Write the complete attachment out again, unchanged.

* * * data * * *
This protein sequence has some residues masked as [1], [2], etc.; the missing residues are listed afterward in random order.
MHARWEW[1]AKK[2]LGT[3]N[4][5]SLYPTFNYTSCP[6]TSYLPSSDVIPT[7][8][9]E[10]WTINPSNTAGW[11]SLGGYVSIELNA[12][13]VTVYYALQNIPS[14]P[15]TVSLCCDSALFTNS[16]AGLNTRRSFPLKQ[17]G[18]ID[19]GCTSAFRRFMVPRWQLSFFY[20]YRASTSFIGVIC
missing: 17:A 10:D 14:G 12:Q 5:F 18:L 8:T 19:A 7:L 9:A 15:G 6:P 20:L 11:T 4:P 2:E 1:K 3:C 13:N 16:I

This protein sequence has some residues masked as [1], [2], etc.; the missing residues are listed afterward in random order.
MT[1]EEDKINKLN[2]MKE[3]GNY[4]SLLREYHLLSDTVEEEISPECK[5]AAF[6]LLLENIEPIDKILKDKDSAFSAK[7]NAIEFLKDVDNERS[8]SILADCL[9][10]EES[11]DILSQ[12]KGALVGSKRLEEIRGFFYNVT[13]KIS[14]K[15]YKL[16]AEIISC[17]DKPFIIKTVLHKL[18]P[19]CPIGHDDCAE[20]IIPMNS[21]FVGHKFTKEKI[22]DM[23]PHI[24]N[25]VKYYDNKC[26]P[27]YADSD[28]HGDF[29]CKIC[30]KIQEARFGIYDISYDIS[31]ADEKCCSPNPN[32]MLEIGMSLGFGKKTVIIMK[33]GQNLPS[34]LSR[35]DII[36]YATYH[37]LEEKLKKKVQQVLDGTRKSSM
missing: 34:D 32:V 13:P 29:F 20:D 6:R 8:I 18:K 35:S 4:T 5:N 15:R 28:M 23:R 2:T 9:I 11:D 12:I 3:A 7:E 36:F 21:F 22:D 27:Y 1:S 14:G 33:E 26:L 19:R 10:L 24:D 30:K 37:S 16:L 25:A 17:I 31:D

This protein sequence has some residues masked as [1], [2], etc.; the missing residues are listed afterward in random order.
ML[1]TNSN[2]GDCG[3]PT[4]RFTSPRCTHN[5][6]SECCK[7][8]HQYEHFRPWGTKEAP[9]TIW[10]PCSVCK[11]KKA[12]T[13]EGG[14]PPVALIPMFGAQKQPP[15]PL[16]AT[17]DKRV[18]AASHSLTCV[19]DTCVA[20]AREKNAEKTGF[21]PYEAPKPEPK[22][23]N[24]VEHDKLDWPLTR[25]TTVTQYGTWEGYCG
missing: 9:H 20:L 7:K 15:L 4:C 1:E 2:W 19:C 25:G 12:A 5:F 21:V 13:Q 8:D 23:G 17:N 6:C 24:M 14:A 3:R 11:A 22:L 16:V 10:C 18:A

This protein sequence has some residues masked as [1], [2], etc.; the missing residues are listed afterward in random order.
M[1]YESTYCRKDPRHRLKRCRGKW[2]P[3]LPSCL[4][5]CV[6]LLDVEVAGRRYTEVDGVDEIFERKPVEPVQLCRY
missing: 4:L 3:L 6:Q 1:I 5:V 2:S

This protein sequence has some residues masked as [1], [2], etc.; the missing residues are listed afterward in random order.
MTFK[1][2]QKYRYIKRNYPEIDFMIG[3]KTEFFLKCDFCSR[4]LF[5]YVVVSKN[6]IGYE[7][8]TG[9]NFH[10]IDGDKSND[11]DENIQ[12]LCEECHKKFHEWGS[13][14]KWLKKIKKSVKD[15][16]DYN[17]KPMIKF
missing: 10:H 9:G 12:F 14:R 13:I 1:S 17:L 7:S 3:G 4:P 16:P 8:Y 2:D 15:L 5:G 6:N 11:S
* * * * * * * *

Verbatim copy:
This protein sequence has some residues masked as [1], [2], etc.; the missing residues are listed afterward in random order.
MHARWEW[1]AKK[2]LGT[3]N[4][5]SLYPTFNYTSCP[6]TSYLPSSDVIPT[7][8][9]E[10]WTINPSNTAGW[11]SLGGYVSIELNA[12][13]VTVYYALQNIPS[14]P[15]TVSLCCDSALFTNS[16]AGLNTRRSFPLKQ[17]G[18]ID[19]GCTSAFRRFMVPRWQLSFFY[20]YRASTSFIGVIC
missing: 17:A 10:D 14:G 12:Q 5:F 18:L 8:T 19:A 7:L 9:A 15:G 6:P 20:L 11:T 4:P 2:E 1:K 3:C 13:N 16:I

This protein sequence has some residues masked as [1], [2], etc.; the missing residues are listed afterward in random order.
MT[1]EEDKINKLN[2]MKE[3]GNY[4]SLLREYHLLSDTVEEEISPECK[5]AAF[6]LLLENIEPIDKILKDKDSAFSAK[7]NAIEFLKDVDNERS[8]SILADCL[9][10]EES[11]DILSQ[12]KGALVGSKRLEEIRGFFYNVT[13]KIS[14]K[15]YKL[16]AEIISC[17]DKPFIIKTVLHKL[18]P[19]CPIGHDDCAE[20]IIPMNS[21]FVGHKFTKEKI[22]DM[23]PHI[24]N[25]VKYYDNKC[26]P[27]YADSD[28]HGDF[29]CKIC[30]KIQEARFGIYDISYDIS[31]ADEKCCSPNPN[32]MLEIGMSLGFGKKTVIIMK[33]GQNLPS[34]LSR[35]DII[36]YATYH[37]LEEKLKKKVQQVLDGTRKSSM
missing: 34:D 32:V 13:P 29:F 20:D 6:R 8:I 18:K 35:S 4:T 5:N 15:R 28:M 23:R 2:T 9:I 11:D 12:I 3:A 7:E 36:F 21:F 22:D 27:Y 1:S 14:G 33:E 26:L 19:R 10:L 24:D 30:K 37:S 16:L 25:A 17:I 31:D

This protein sequence has some residues masked as [1], [2], etc.; the missing residues are listed afterward in random order.
ML[1]TNSN[2]GDCG[3]PT[4]RFTSPRCTHN[5][6]SECCK[7][8]HQYEHFRPWGTKEAP[9]TIW[10]PCSVCK[11]KKA[12]T[13]EGG[14]PPVALIPMFGAQKQPP[15]PL[16]AT[17]DKRV[18]AASHSLTCV[19]DTCVA[20]AREKNAEKTGF[21]PYEAPKPEPK[22][23]N[24]VEHDKLDWPLTR[25]TTVTQYGTWEGYCG
missing: 9:H 20:L 7:K 15:L 4:C 1:E 2:W 19:C 25:G 12:A 5:F 21:V 13:Q 8:D 23:G 17:N 6:C 24:M 14:A 3:R 11:A 22:L 16:V 10:C 18:A

This protein sequence has some residues masked as [1], [2], etc.; the missing residues are listed afterward in random order.
M[1]YESTYCRKDPRHRLKRCRGKW[2]P[3]LPSCL[4][5]CV[6]LLDVEVAGRRYTEVDGVDEIFERKPVEPVQLCRY
missing: 4:L 3:L 6:Q 1:I 5:V 2:S

This protein sequence has some residues masked as [1], [2], etc.; the missing residues are listed afterward in random order.
MTFK[1][2]QKYRYIKRNYPEIDFMIG[3]KTEFFLKCDFCSR[4]LF[5]YVVVSKN[6]IGYE[7][8]TG[9]NFH[10]IDGDKSND[11]DENIQ[12]LCEECHKKFHEWGS[13][14]KWLKKIKKSVKD[15][16]DYN[17]KPMIKF
missing: 10:H 9:G 12:F 14:R 13:I 1:S 17:L 7:S 3:G 4:P 16:P 8:Y 2:D 15:L 5:G 6:N 11:S